Lawyers help their clients as they negotiate confidential business transactions, hold intellectual property, manage funds and litigate disputes, among many other business activities. In the ordinary course of business, lawyers also maintain numerous confidential documents and data of and about their clients.
As a result, lawyers have a big bull’s-eye drawn on their backs, visible to cybercriminals. The worst part is that most lawyers do not realize how vulnerable they are, since few lawyers understand IT security and cyber-risks. As a result, many do not properly protect that confidential information.
It is not clear whether lawyers understand whether they have a duty to report a cyberintrusion. Even though we frequently read headlines about cyberintrusions, reporting them has changed over the years. Before the existence of the Internet as we know it today, about 20-plus years ago, less than 10 percent of IT crime was reported around the world. I think that was because businesses did not want to admit they were that vulnerable.
For instance, a large outsourcing company might not report to the police or FBI the theft of customer data it was managing, since it likely would lead to a loss of confidence by their customers. Or a large bank might have mislabeled a cyberloss as merely a software glitch. Law firms today have similar confidence concerns.
Does the Size of Law Practice Affect Risk?
In the U.S., about 60 percent of lawyers practice in groups of five or fewer, according to surveys from the American Bar Association. Even if lawyers understand and appreciate the risk of their data being vulnerable, most of them do not have the resources to properly protect themselves from cyberintrusions.
“If you’re a major law firm, it’s safe to say that you’ve either already been a victim, currently are a victim, or will be a victim. … The question is, what are you doing to mitigate it?” asked Chad Pinson, a managing director at Stroz Friedberg, according to a Bloomberg report.
At least 80 of the 100 biggest firms in the country, by revenue, have been hacked since 2011, according to Mandiant, the same Bloomberg report noted.
Just like other businesses, law firms have a duty to report to their clients about cyberintrusions. In fact, 47 states require notice to those affected. Law firms are not exempt, but many lawyers do not appear to understand the disclosure obligation.
Law Firm Attacked
In one example of a response to a cyberattack, a law firm did inform its clients. On Feb. 27, 2015, the California law firm Ziprick and Cramer sent a letter to clients advising them as follows:”Unfortunately, on or around January 25, 2015, our firm was the victim of a single cyberattack, by a relatively new variant of a Cryptolocker-type virus (which is a fairly sophisticated form of ransomware, which is apparently being used by criminals around the world). It infected one of our workstations (with the virus encrypting data on the workstation), and then traveled to the in-house server where data was also encrypted on shared folders (collectively, the ‘Computer’).”At the time the letter was sent, no ransom had been demanded, but the law firm offered its clients free credit monitoring and reported the incident to the FBI. The Department of Homeland Security discourages paying ransomware, since there is no guarantee that the bad guys will unencrypt the data.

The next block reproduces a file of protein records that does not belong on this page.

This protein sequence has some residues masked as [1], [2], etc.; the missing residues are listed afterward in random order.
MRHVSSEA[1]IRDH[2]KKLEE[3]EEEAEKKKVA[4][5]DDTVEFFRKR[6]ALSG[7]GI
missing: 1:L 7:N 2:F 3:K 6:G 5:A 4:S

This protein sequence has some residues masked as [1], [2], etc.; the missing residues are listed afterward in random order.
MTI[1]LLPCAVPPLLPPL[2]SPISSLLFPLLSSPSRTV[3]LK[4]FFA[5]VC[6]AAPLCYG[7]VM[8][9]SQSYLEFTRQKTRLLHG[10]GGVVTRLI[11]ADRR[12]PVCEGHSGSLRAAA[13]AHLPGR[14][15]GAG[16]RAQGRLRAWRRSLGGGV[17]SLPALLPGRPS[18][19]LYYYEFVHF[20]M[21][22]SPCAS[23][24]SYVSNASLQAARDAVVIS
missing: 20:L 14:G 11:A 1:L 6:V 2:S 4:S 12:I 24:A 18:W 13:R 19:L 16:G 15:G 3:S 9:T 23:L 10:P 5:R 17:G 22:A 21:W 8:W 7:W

Citigroup Cyber Intelligence Report
A recent internal report from Citigroup’s cyberintelligence center was referenced in a March 27, 2015, New York Times article, which notes a reluctance “to publicly discuss cyberintrusions and the lack of data breach reporting requirements in general in the legal industry.”
As a result of this hesitancy to report cyberintrusions, there is no way to know whether such attacks are on the rise. Citigroup’s report seems to track how companies failed to report cyberintrusions for many years before laws required such reporting. Among other specifics in the Citigroup report are these examples of law firms that have experienced cyberattacks in 2012:Fried Frank was the victim of a so-called watering hole attack in 2012 in which hackers infected its website with malware, an intrusive program that can be transferred to visitors to the site.
Covington & Burling, a large firm based in Washington, was used in a phishing campaign that appears to have been orchestrated by a “China-based group” of hackers. The campaign, which typically involves sending fake but realistic looking email, may have been an effort to learn more about the law firm’s prominent corporate clients, given its work for military contractors and energy companies, including its work on several solar energy projects at the time.However there has been no confirmation from Fried Frank or Covington & Burling that their systems were breached.
ABA to the Rescue?
The ABA established a Cybersecurity Task Force, which published an “ABA Cybersecurity Handbook: A Resource for Attorneys, Law Firms and Business Professionals.” Among other things, according to the ABA, the handbook”provides practical cyber threat information, guidance, and strategies to lawyers and law firms of all sizes. The guide considers the interrelationship between lawyer and client, establishing what legal responsibilities and professional obligations are owed to the client in the event of a cyberattack. The book provides strategies to help law firms defend against the cyber threat, and also offers information on how to best to respond if breached.Publications like this ABA handbook are great resources, but lawyers first must appreciate the risks and learn how to communicate with IT folks, so they can reduce their vulnerability. If their law firms’ systems suffer cyberintrusions, they must follow the law, just like any other business.